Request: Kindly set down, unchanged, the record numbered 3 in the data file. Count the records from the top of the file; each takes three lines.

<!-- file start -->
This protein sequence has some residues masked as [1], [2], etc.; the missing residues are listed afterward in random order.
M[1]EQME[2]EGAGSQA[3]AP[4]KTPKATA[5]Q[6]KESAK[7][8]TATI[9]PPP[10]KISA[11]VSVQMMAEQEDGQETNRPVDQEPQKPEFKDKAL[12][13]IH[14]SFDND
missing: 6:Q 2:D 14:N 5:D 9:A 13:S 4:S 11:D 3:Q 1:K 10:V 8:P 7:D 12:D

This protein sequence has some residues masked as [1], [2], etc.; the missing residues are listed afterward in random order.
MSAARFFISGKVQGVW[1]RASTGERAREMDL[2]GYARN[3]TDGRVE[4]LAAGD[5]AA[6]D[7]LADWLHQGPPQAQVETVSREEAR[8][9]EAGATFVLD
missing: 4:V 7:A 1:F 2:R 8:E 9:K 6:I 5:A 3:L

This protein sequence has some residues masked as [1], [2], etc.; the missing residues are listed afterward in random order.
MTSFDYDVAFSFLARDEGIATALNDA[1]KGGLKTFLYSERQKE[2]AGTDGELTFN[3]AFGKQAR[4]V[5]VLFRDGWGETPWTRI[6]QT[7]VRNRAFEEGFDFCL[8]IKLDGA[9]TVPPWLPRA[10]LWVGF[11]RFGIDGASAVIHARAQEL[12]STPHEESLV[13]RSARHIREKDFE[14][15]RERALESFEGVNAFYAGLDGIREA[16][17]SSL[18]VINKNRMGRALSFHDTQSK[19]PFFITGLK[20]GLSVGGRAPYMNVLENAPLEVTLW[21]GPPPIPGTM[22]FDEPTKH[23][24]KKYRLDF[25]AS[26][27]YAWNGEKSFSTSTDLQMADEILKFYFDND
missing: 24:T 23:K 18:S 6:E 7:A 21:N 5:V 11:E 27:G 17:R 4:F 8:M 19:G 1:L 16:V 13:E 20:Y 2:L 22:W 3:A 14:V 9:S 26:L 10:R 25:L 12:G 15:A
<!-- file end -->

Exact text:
This protein sequence has some residues masked as [1], [2], etc.; the missing residues are listed afterward in random order.
MTSFDYDVAFSFLARDEGIATALNDA[1]KGGLKTFLYSERQKE[2]AGTDGELTFN[3]AFGKQAR[4]V[5]VLFRDGWGETPWTRI[6]QT[7]VRNRAFEEGFDFCL[8]IKLDGA[9]TVPPWLPRA[10]LWVGF[11]RFGIDGASAVIHARAQEL[12]STPHEESLV[13]RSARHIREKDFE[14][15]RERALESFEGVNAFYAGLDGIREA[16][17]SSL[18]VINKNRMGRALSFHDTQSK[19]PFFITGLK[20]GLSVGGRAPYMNVLENAPLEVTLW[21]GPPPIPGTM[22]FDEPTKH[23][24]KKYRLDF[25]AS[26][27]YAWNGEKSFSTSTDLQMADEILKFYFDND
missing: 24:T 23:K 18:S 6:E 7:A 21:N 5:V 11:E 27:G 17:R 4:F 8:M 19:G 1:L 16:V 13:E 20:Y 2:L 22:W 3:A 14:V 9:S 26:L 10:R 25:L 12:G 15:A